IAS Gyan

Daily News Analysis


9th September, 2022 Health

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  • A team of researchers have identified a gene that probably holds the key to preventing the fungal infection Candidiasis.


  • Candidiasis is an infection caused by Candida fungi, most of by Candida albicans. These fungi are found almost everywhere in the environment.
  • Signs and symptoms include white patches on the tongue or other areas of the mouth and throat, soreness and problems swallowing. When it affects the vagina, it may be referred to as a yeast infection or thrush.
  • Signs and symptoms include genital itching, burning, and sometimes a white discharge from the vagina. Yeast infections of the penis are less common and typically present with an itchy rash. Very rarely, yeast infections may become invasive, spreading to other parts of the body. This may result in fevers along with other symptoms depending on the parts involved.
  • Factors that increase the risk of candidiasis include HIV/AIDS, mononucleosis, cancer treatments, steroids, stress, antibiotic usage, diabetes, and nutrient deficiency.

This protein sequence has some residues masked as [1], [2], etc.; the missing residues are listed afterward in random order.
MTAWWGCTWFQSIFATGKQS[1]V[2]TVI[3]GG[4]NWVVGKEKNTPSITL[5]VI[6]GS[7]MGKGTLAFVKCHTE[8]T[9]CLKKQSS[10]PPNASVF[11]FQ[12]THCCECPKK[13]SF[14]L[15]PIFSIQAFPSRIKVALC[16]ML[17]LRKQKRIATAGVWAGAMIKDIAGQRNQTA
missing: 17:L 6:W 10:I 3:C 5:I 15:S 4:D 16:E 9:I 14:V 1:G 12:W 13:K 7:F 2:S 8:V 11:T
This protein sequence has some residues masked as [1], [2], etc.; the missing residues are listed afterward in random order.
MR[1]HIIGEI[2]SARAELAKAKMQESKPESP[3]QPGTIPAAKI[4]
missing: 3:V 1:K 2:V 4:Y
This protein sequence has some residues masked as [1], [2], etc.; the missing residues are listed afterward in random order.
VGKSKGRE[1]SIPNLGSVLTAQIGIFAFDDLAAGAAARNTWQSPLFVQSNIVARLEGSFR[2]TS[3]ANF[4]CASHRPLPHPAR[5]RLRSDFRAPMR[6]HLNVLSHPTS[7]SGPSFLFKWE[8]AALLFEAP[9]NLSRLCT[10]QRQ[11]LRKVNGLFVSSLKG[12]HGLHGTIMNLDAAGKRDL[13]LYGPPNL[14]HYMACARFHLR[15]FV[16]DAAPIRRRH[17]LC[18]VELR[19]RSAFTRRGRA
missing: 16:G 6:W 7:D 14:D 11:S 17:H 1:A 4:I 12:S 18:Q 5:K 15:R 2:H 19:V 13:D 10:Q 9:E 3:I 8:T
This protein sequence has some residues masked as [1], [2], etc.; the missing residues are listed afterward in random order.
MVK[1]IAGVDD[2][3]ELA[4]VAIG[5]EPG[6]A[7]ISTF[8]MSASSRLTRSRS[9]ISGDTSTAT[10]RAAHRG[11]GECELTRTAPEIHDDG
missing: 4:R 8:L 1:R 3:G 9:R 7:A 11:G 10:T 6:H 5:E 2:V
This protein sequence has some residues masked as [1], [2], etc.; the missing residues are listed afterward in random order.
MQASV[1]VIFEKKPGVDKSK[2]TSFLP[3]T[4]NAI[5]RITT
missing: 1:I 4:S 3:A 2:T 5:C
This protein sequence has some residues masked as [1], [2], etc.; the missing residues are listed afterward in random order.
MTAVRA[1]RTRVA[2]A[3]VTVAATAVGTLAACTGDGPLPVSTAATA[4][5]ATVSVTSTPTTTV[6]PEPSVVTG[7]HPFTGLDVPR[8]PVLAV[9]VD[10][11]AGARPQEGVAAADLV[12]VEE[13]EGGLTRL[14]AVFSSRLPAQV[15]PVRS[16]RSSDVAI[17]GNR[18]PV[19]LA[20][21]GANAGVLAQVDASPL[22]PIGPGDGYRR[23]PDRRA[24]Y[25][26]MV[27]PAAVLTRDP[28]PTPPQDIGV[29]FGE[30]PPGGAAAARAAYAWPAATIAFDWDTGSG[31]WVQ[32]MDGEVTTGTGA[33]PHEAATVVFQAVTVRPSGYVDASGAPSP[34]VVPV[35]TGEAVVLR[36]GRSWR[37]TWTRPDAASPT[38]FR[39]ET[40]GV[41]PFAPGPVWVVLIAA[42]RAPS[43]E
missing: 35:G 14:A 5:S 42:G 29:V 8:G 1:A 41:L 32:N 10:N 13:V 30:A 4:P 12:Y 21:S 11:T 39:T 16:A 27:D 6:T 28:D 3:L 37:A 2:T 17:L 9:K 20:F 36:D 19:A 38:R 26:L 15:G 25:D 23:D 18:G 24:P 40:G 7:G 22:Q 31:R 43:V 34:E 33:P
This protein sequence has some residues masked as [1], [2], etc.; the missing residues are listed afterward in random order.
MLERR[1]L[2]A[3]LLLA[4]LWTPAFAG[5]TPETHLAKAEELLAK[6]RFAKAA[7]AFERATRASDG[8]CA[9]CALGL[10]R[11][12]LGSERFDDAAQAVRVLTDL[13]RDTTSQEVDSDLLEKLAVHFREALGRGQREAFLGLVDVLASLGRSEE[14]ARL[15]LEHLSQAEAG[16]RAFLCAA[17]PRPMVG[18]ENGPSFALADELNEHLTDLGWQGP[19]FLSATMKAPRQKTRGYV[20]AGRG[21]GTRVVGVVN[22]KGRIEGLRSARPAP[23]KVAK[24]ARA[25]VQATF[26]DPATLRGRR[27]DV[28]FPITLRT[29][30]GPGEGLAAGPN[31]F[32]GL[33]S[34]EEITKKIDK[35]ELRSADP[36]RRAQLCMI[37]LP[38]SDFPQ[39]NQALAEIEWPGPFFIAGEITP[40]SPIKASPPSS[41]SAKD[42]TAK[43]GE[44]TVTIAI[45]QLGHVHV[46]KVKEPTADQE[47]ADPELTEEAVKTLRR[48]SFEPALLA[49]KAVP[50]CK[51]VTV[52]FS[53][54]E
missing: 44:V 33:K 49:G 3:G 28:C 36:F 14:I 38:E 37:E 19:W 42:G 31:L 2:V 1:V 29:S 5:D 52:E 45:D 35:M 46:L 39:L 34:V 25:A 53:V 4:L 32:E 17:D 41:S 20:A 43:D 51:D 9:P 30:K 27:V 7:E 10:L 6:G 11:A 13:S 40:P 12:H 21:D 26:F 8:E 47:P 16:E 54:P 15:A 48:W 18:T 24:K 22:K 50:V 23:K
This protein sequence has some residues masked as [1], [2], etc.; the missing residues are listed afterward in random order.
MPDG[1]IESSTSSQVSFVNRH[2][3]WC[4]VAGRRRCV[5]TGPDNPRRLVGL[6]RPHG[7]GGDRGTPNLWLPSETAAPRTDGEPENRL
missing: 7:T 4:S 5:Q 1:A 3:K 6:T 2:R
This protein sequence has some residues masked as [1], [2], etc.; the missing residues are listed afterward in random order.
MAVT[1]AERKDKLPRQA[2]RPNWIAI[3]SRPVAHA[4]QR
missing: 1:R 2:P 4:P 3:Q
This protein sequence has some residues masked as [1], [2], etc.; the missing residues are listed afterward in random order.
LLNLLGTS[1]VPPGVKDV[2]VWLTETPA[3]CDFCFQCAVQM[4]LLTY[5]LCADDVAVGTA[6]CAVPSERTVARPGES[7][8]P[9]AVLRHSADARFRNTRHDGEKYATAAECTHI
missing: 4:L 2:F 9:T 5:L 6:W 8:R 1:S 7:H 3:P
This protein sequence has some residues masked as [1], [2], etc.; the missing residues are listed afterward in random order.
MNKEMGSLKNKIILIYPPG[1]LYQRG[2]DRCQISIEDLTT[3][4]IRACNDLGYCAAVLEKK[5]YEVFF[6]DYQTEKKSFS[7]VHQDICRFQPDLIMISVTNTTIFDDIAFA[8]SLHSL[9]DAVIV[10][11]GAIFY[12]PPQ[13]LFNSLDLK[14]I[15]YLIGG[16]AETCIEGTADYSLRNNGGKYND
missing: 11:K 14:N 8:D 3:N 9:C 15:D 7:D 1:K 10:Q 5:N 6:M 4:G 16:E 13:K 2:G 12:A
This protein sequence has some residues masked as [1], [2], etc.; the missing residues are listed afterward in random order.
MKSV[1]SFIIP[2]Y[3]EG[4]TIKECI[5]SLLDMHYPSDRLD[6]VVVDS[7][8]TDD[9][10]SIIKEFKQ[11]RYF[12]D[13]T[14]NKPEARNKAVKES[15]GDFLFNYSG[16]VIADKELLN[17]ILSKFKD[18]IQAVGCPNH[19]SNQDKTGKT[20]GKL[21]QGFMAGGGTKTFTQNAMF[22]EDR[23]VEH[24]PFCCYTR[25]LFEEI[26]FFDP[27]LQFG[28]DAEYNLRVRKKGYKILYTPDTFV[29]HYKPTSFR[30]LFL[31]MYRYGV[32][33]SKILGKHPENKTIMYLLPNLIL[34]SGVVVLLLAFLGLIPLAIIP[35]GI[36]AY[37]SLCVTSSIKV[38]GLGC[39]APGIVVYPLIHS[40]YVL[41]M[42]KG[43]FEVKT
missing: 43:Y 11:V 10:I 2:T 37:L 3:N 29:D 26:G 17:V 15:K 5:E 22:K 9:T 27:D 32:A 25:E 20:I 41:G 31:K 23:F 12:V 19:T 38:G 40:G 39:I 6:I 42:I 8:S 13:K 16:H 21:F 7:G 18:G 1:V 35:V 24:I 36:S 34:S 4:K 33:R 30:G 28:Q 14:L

• Candidiasis is treated with antifungal medications. Intravenous fluconazole or an intravenous echinocandin such as caspofungin are commonly used to treat immunocompromised or critically ill individuals.


The recent research

  • Named CSA6, the gene has been identified in Candida albicans.
  • The fungus is a typical member of the human gut flora and typically resides in mucosal linings of the gastrointestinal and urogenital tract of healthy individuals without causing any harm. However, it can turn into a pathogen under immuno-compromised conditions, causing life-threatening systemic infection.
  • In the new study, the researchers identified regulators of chromosome stability in the fungus which is also a clinically relevant fungal model system.
  • They identified a set of six chromosome stability (CSA) genes that were found to be critical for maintaining genome integrity.
  • While five of the CSA genes identified in the study are already known to be important for cell division in other species, the sixth CSA gene, named CSA6 was found to encode for a protein that is essential for viability in C albicans.
  • They discovered that Csa6 was a critical regulator of cell cycle progression. This holds the key to preventing the fungal infection